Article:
Is the cost of living in the UK too expensive for international students? That’s what one survey suggests.
A report by UCAS, which surveyed over 500 international applicants to UK universities in 2021, found that 88% of international applicants continue to see the UK as a positive or very positive place to study.
However, when asked about specific barriers that would put them off from studying in the UK, 69% of applicants surveyed identified high tuition fees and living costs as a top concern.
“This is felt particularly strongly in Central and Eastern Europe and Western Europe, with 80% and 72% of applicants respectively identifying this as a primary barrier,” read the report.
What do international students think of the UK?
Surveys conducted by UCAS in 2020 and 2021 found that top factors motivating students to study in the UK include the prestige of UK universities (47%), the desire to live in the UK (45%), teaching quality (43% overall – with 36% of undergraduates and 49% of postgraduates indicating this as priority).
The report adds that applicants would like more information on matters such as accommodation, funding, employment opportunities and completing the student visa application. “At least 30% of applicants across all routes found choosing accommodation and seeking funding advice to be challenging,” said the report.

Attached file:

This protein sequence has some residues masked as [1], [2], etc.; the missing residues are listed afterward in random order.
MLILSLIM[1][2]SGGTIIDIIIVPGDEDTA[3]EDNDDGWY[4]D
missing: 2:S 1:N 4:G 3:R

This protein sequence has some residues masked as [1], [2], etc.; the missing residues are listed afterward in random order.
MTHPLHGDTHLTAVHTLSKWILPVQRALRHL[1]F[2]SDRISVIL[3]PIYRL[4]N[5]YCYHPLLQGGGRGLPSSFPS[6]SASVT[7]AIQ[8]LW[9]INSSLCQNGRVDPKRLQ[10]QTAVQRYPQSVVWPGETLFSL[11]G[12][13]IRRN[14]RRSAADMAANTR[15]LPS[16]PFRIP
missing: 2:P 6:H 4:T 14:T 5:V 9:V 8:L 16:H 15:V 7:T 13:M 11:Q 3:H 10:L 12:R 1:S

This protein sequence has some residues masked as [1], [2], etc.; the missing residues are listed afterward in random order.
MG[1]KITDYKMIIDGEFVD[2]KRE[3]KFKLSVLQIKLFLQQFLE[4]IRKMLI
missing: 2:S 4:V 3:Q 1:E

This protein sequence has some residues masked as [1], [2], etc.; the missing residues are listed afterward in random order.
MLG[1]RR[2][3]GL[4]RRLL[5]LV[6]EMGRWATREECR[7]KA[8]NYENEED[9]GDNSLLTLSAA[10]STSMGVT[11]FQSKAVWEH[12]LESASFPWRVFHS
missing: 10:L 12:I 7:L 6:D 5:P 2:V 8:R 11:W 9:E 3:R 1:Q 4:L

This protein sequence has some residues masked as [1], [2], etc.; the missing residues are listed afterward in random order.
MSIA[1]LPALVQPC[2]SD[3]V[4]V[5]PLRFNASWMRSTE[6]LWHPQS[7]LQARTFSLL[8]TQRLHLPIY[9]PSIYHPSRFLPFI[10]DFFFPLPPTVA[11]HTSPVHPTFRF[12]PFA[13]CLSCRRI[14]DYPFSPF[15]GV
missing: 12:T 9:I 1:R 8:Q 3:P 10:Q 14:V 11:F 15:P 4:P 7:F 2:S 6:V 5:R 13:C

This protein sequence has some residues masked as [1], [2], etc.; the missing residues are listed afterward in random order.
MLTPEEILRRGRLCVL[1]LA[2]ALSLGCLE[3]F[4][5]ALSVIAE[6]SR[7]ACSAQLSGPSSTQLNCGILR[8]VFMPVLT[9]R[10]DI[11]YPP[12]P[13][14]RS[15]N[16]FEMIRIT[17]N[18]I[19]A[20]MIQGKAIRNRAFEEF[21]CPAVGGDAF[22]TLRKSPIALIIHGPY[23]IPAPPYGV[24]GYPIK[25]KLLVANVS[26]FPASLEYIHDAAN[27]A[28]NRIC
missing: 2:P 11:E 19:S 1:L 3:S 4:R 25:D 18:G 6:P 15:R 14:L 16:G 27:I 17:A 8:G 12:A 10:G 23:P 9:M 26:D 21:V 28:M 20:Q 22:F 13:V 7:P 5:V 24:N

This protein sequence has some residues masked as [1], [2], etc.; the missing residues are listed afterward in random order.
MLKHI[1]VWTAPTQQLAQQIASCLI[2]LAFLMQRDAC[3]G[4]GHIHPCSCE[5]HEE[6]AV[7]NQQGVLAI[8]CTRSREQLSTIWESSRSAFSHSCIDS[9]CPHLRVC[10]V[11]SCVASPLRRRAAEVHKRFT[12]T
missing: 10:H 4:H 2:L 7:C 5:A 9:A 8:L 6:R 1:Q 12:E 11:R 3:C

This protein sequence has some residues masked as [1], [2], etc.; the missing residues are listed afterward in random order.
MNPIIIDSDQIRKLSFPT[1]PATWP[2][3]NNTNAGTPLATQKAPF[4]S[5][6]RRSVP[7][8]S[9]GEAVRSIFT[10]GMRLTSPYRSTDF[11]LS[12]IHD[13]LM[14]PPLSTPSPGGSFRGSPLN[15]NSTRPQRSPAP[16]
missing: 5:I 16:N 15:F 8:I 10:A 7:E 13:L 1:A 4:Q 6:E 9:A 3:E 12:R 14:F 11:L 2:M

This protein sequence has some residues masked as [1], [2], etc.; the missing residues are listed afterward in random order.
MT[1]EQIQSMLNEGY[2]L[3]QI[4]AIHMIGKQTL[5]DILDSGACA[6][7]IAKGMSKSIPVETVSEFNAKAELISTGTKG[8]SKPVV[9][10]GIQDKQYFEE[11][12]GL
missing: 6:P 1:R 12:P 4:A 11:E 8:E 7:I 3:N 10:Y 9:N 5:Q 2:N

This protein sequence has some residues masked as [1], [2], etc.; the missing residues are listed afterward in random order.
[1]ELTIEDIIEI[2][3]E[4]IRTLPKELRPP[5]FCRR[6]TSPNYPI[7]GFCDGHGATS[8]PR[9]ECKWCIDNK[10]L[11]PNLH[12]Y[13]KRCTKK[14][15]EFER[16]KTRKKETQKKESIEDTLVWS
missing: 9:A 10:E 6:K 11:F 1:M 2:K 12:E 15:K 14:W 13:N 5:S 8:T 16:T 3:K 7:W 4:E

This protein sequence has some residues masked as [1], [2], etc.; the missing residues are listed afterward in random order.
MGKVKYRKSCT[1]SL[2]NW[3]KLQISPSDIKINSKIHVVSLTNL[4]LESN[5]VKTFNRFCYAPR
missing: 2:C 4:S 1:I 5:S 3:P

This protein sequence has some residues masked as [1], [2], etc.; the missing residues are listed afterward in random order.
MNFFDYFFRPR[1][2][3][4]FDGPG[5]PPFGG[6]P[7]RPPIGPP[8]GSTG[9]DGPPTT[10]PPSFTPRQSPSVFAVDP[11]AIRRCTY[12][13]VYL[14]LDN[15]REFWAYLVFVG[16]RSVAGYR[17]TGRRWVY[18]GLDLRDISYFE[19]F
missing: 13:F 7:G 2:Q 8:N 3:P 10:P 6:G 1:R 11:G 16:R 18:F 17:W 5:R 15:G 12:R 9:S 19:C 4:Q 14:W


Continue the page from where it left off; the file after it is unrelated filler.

Cost of living in the UK: Expert suggestions
Sector experts, advocates and associations have made several suggestions regarding international students’ perception of the high cost of living in the UK and tuition. This includes lowering visa and health surcharges, widening scholarships opportunities for international students and allowing students to apply for a loan scheme.
“Despite its popularity, the UK is perceived as expensive by international students and that’s not just on tuition fees, but aspects of costs such as visas, the immigration health surcharge and living costs,” said Gwion Sims, the head of International Recruitment at the University of York, was quoted saying by The PIE News.
He believes institutions should be more customer-focused and better at responding to the specific needs of international students. He added that international departments need to work closely with other parts of universities to meet the needs of international students and argue for more dedicated resources to create a personalised international experience.
Others have suggested that universities should widen their scholarships opportunities for international students to help lower the cost of living in the UK.
“I would also love to see an expansion of something like the Chevening scheme in future as well so it’s tied to those country priorities in the international education strategy,” Sims was quoted saying.
National Indian Students and Alumni Union UK founder and chairperson Sanam Arora suggested a loan scheme for students. She said the scheme could allow international banks to cooperate with Indian banks, link post-study work visas to the employment opportunities that universities offer, and create a mutual fund that supports international students in the long term.